Ian Hacking teaches philosophy at the University of Toronto. From 2000 to 2006 Hacking held the chair of Philosophy and History of Scientific Concepts at the Collège de France. His most recent book is Historical Ontology.

A New Way to See a Leaf

It is autumn. All around, the leaves are blown. Yellow, and black, and pale, and hectic red. We may disagree a bit, perhaps, about the hectic red. For you, that is a bit over the top. Why invoke a fevered hue when this splendid maple leaf is just plain bright …

Minding the Brain

Antonio Damasio is a distinguished neuroscientist with a flair for writing about science and an enthusiasm for philosophizing. For decades, students of mind and brain concentrated on “cognition”—perceiving, recognizing, naming, classifying, speaking, generalizing, reasoning, solving problems—and on various types of memory. Damasio pioneered the neurology of another aspect of our …

Our Fellow Animals

Life on a factory farm is well-nigh unbearable for the animals or birds, and it is often foul for the women and men who process the meat that results—especially in factories for chicken parts. But do not sentimentalize. Do not imagine barnyard life is a bowl of cherries. Here is …

Mind Over Matter

The most astonishing scene in Alison Winter’s book takes place in the Calcutta Native Hospital in 1846. All the employees, right down to the cook, have been taught to “mesmerize” patients to the point where they are in a state of complete anesthesia. (To mesmerize may be to hypnotize, a …

In Pursuit of Fairness

Amartya Sen is best known to the general reader for his powerful essays on famine. He is an optimist about some of our gravest economic problems, such as mass starvation in a world that at present can easily produce more food than everyone can eat. Reason and voluntary participation are …

When the Atom Broke Down

Inward Bound is a sweeping narrative of the history and present state of atomic physics. It is something of an official history, explaining what, in the opinion of the physics community, is known, and how it came to be known. Pais was a distinguished participant in a number of the …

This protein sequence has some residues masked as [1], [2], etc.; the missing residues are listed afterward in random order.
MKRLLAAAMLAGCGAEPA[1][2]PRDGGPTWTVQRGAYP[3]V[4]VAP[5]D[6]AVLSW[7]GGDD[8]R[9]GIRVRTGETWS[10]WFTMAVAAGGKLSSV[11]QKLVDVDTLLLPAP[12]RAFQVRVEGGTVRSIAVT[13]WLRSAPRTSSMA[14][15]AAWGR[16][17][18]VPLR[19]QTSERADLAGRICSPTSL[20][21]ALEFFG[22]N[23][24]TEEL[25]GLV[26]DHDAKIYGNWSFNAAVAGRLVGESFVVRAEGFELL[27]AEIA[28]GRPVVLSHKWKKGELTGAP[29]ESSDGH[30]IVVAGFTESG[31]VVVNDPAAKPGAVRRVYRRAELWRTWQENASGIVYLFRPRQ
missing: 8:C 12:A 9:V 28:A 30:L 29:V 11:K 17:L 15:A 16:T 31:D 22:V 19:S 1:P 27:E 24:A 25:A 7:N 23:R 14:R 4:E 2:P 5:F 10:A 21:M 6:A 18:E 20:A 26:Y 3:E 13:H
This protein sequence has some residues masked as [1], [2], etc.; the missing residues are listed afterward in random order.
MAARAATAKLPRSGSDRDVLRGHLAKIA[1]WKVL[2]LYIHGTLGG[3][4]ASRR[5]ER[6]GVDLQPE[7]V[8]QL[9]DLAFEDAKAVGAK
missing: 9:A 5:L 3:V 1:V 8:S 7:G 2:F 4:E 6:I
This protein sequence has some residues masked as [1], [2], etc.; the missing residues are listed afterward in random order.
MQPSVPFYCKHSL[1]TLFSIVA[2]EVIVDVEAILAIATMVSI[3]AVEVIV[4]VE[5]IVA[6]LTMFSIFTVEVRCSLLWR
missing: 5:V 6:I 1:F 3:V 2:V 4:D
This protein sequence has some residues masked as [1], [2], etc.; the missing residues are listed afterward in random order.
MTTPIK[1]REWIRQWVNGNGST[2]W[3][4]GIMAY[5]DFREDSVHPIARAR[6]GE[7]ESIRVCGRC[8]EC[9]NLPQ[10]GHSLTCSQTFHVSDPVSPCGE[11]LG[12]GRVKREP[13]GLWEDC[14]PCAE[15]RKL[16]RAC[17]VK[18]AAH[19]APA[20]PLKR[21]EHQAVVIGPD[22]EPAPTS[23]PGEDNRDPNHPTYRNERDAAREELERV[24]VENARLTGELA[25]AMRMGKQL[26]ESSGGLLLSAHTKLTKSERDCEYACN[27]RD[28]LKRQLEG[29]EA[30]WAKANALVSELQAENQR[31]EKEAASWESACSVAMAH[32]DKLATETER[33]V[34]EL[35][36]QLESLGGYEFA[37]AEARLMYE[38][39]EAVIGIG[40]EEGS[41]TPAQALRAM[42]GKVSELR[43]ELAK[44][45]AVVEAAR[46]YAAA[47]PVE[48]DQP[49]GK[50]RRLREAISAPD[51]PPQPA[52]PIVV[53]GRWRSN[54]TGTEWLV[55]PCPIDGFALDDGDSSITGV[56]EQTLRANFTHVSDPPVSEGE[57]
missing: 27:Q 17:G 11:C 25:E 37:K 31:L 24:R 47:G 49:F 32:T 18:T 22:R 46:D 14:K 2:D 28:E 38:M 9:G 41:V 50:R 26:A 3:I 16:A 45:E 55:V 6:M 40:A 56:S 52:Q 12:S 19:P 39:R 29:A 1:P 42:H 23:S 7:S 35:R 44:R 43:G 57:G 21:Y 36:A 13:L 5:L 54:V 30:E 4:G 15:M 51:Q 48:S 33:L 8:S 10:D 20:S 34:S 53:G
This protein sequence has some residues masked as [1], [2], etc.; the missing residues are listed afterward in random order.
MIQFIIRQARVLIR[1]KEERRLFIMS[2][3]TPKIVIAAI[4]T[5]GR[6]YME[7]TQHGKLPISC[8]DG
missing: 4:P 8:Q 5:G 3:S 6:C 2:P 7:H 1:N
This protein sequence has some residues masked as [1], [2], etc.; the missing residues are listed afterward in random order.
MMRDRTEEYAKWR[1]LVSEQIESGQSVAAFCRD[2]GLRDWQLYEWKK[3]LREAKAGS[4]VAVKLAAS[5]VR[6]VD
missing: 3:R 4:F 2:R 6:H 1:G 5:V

Science Turned Upside Down

The word “revolution” first brings to mind violent upheavals in the state, but ideas of revolution in science, and of political revolution, are almost coeval. The word once meant only a revolving, a circular return to an origin, as when we speak of revolutions per minute or the revolution of …

On the Frontier

There is no more creative or systematic philosopher at work in America today than Donald Davidson, but most people would find his essays formidable. This is not because they are long, convoluted, or technical, or because they are obscure or self-indulgent. On the contrary, it is because the prose is …

Winner Take Less

It is so hard to make important decisions that we have a great urge to reduce them to rules. Every moral teacher or spiritual adviser gives injunctions about how to live wisely and well. But life is so complicated and full of uncertainty that rules seldom tell us quite what …

Where Does Math Come From?

Philip Kitcher thinks that mathematics is surprisingly like empirical science. Few mathematicians would agree; philosophers too, from Socrates on, have held the opposite opinion. In mathematics, they have said, we are able to solve problems and construct proofs by pure thought, without any need to check out how the land …

Kiss and Don’t Tell

Secrecy is one of the shadier sides of private and public life. Many of us will be obsessed with one or another kind of secret or revelation, be it gossip about friends or ourselves, a fantasy about spies, or a worry about the most personal information now stored in data …

Twilight of Authority

A “philosophical dictionary” is not a dictionary of philosophy that you use to look up obscure thinkers or recondite terms. It is a collection of brief and pithy essays on diverse topics, informed by one vision, and usually arranged in alphabetical order. Nisbet has written just such a book. Voltaire …

Why Are You Scared?

What is risk? Not risk of this disease or that accident, but Pure Risk? It is a sign of the times. The Society for Risk Analysis was founded last year. There is a new magazine for the trade: Risk Analysis, an International Journal. Risk has become a profession. Social risks …

Is Locke the Key?

“Philology: the generally accepted comprehensive name for the study of the word (Greek, logos), or languages; it designates that branch of knowledge which deals with human speech, and with all that speech discloses as to the nature and history of man.” Here there is the strong presumption that speech itself—not …

Wittgenstein the Psychologist

Ludwig Wittgenstein wrote his Remarks on the Philosophy of Psychology about thirty-five years ago. Only now have they been published, rather late in a long sequence of posthumous books. The two volumes are successive attempts to sort out the same ideas. He was never fully satisfied by them, but they …

The Archaeology of Foucault

Power/Knowledge is a collection of nine interviews, an essay, and a pair of lectures in which Michel Foucault tries to work out new ways to talk about power. This is one more stage in a remarkable adventure of ideas that began in the late Fifties. “Key words” in Foucault’s work …

Chomsky and His Critics

From time to time, ever since Plato, grammar has been more than the bane of schoolchildren or a topic for scholars. It owes its present prominence outside linguistics to some theses stated twenty-five years ago by Noam Chomsky. There is, he said, a universal grammar common to all human languages.